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South and Central Asia: U.S.-India Bilateral Cooperation on Public Health and Research

Fact Sheet
Office of the Spokesperson
Washington, DC
June 13, 2012

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The United States and India continue to expand public health and biomedical research and programming, building upon more than fifty years of bilateral cooperation in the health sector. A number of recent developments highlight the positive momentum in health-related collaboration:

  • U.S.-India Health Initiative: Health and Human Services (HHS) Secretary Sebelius travelled to India in January 2012 to meet with Minister of Health and Family Welfare Azad to strengthen collaboration on health systems, biomedical research, and food and drug safety. The Secretary’s visit supported the growing U.S.-India Health Initiative that was launched in 2010 to provide an organizing structure for bilateral discussions between the United States and India on health collaboration and program implementation. The Health Initiative consists of four high-level working groups: Maternal and Child Health; Infectious Diseases; Noncommunicable Diseases; and Strengthening Health Systems and Services.
  • Polio Eradication: During her recent visit, HHS Secretary Sebelius recognized India’s tremendous achievement in its elimination of polio. India in January marked one year since its last-recorded polio case. Since 1999, the U.S. Centers for Disease Control and Prevention has provided direct technical support and more than $114 million to India for polio eradication and other activities, with USAID providing an additional $77.5 million since 1996.
  • Global Disease Detection (GDD) Program: The United States and India are working to strengthen detection and response to emerging disease threats through the Global Disease Detection India Center (GDDIC), which was launched within the National Centre for Disease Control in Delhi in 2010. The GDDIC’s activities include establishing an India Epidemic Intelligence Service program, supporting emerging disease surveillance and outbreak response, pandemic influenza preparedness and response, laboratory systems and biosafety, health communications, and zoonotic disease investigation and control. President Barack Obama and Prime Minister Manmohan Singh first announced plans to establish the GDDIC as a regional center in 2009. Other GDD regional centers are located in Kenya, Thailand, Guatemala, Egypt, China, and South Africa. GDD also has regional centers under development in Bangladesh, Georgia, and Kazakhstan.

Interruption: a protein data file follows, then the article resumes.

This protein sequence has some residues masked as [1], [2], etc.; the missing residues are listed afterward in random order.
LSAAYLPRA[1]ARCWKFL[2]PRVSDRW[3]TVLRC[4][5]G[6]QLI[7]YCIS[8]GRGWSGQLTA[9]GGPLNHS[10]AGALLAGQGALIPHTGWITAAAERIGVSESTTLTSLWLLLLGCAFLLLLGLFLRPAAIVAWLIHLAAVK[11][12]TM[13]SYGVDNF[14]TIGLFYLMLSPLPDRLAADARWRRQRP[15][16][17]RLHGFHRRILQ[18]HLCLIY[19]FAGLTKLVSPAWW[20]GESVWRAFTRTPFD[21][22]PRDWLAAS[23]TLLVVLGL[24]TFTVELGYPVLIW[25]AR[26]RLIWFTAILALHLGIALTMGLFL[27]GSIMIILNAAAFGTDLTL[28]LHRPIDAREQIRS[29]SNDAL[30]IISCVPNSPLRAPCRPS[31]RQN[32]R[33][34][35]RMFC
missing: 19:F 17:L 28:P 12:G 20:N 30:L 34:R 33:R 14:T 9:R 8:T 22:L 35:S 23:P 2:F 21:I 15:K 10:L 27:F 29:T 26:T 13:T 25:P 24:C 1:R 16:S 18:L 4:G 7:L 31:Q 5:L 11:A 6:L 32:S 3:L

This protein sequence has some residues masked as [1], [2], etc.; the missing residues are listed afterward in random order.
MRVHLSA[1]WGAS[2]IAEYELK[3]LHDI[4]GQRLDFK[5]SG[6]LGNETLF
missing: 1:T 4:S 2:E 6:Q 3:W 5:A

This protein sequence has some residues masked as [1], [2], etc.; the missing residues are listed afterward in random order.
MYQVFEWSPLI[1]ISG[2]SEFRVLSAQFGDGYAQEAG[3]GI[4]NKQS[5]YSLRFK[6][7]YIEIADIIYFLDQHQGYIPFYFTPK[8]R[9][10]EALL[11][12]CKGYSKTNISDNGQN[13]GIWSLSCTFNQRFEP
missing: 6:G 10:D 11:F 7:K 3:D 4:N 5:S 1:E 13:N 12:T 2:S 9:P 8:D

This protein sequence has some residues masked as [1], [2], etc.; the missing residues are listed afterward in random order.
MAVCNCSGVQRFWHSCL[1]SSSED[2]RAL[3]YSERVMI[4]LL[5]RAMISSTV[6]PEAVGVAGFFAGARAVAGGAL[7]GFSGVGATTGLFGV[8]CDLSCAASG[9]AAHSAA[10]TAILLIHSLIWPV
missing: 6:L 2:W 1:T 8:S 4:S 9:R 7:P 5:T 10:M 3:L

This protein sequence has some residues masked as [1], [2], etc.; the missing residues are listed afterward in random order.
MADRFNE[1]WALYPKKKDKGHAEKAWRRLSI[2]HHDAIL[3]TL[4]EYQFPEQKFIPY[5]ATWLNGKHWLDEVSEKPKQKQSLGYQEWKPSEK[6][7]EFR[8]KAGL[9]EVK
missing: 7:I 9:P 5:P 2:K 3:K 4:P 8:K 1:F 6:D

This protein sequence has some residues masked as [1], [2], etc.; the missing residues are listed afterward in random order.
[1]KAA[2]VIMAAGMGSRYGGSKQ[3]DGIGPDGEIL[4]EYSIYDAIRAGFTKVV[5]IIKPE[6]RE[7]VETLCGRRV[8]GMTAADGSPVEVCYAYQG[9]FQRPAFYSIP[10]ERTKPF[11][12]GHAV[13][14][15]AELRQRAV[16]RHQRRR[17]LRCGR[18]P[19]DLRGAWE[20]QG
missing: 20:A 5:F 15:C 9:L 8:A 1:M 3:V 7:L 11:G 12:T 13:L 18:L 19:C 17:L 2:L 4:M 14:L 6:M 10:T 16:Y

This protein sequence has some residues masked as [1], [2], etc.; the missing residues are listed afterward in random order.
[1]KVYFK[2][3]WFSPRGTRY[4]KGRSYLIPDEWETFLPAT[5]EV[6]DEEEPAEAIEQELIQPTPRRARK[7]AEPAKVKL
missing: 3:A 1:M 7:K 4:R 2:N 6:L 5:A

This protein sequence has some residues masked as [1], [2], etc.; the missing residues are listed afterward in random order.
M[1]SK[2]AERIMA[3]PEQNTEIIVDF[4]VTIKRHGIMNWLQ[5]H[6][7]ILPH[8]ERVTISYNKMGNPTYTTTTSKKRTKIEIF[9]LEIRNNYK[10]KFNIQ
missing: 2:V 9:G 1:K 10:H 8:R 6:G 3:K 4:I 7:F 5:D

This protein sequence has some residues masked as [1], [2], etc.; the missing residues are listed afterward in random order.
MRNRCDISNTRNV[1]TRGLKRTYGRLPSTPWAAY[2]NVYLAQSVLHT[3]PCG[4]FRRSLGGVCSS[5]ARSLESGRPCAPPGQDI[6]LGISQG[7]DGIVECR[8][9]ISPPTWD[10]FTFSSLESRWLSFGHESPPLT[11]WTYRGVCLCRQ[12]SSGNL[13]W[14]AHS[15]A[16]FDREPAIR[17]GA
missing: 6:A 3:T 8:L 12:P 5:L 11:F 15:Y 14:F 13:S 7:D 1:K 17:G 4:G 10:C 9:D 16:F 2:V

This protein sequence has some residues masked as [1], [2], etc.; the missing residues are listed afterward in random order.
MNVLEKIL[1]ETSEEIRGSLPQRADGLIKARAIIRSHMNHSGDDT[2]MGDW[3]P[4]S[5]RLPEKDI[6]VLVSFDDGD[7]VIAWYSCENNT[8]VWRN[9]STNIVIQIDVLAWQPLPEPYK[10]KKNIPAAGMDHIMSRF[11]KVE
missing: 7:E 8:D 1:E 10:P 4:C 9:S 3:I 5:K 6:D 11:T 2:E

• Stanford-India Biodesign (SIB) Initiative: Established in 2007 between Stanford University, the Indian Government’s Department of Biotechnology, the All India Institute of Medical Sciences, and the Indian Institute of Technology Delhi, this partnership seeks to build a cadre of biomedical technology innovators, who will build India’s emerging medical technology sector in academia and industry while training subsequent fellows and students. The SIB initiative includes a two-year fellowship program and the creation of related training centers in India to promote academic excellence.
  • Medical Research: The United States and India are working to promote bilateral innovation and discovery in biomedical and behavioral research. The United States and India support productive bilateral research collaborations in areas considered a priority for both sides, including maternal and child health, neuroscience, HIV/AIDS, and eye disease. The collaboration in vaccine research known as the “Vaccine Action Program” will celebrate its 25th anniversary in 2012. New areas of collaborative research are being considered between the U.S. National Institutes of Health and the Government of India in the area of stem cell and regenerative medicine research.
  • Diabetes Research: On June 12 Secretary Sebelius and Minister Azad signed a Joint Statement between the U.S. Department of Health and Human Services and the Ministry of Health and Family Welfare of India on collaboration on diabetes research. Recognizing the important benefits in reduction and prevention of diabetes, the Joint Statement initiates a research relationship between the U.S. National Institutes of Health and the Indian Council of Medical Research to better understand the mechanisms underlying diabetes, and to identify innovative approaches for the prevention and treatment of the disease.
  • Disease Management: The President’s Emergency Plan for AIDS Relief program collaborates with the National AIDS Control Organization on preventing new infections, and increasing access to care, support, and treatment services for persons living with HIV/AIDS. In addition to strategic information, lab strengthening and health systems strengthening, this year, the United States and India are poised to announce an HIV/AIDS Partnership: Impact through Prevention, Private Sector and Evidence-Based Programming, a project that builds upon existing HIV/AIDS prevention collaboration in the private sector while also engaging the private sector to support innovations that enable national and state-level institutions to respond more effectively to HIV/AIDS throughout the prevention-to-care continuum.
  • Child Survival Call to Action: The United States and India are proud to co-convene the Call to Action June 14-15 in Washington, DC, which will serve to launch the global movement A Promise to Keep. Through better accountability and targeted investments in effective, life-saving interventions for children over the next two decades, A Promise to Keep will reenergize the global movement to end preventable child deaths. Minister of Health and Family Welfare Azad will join Secretary Clinton and other global leaders at the Call to Action and demonstrate India’s commitment to leadership on this global priority, extending toward ambitious targets in 2035.

PRN: 2012/968